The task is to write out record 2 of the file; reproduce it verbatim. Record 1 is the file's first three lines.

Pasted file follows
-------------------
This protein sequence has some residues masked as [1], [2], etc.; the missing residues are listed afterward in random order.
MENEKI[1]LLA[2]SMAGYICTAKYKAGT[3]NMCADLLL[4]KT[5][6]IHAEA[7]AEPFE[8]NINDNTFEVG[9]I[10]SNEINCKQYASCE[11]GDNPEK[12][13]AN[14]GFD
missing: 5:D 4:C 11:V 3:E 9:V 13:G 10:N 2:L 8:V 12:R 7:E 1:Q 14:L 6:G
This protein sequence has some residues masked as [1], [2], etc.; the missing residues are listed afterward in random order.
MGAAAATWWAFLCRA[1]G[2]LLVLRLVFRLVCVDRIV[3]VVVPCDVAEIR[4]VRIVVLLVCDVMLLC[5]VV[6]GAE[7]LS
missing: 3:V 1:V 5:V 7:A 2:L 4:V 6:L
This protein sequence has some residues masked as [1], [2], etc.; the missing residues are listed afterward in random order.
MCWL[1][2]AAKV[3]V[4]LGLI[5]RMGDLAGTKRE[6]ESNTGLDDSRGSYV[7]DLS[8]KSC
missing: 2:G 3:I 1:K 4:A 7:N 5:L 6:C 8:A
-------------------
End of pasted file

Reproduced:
This protein sequence has some residues masked as [1], [2], etc.; the missing residues are listed afterward in random order.
MGAAAATWWAFLCRA[1]G[2]LLVLRLVFRLVCVDRIV[3]VVVPCDVAEIR[4]VRIVVLLVCDVMLLC[5]VV[6]GAE[7]LS
missing: 3:V 1:V 5:V 7:A 2:L 4:V 6:L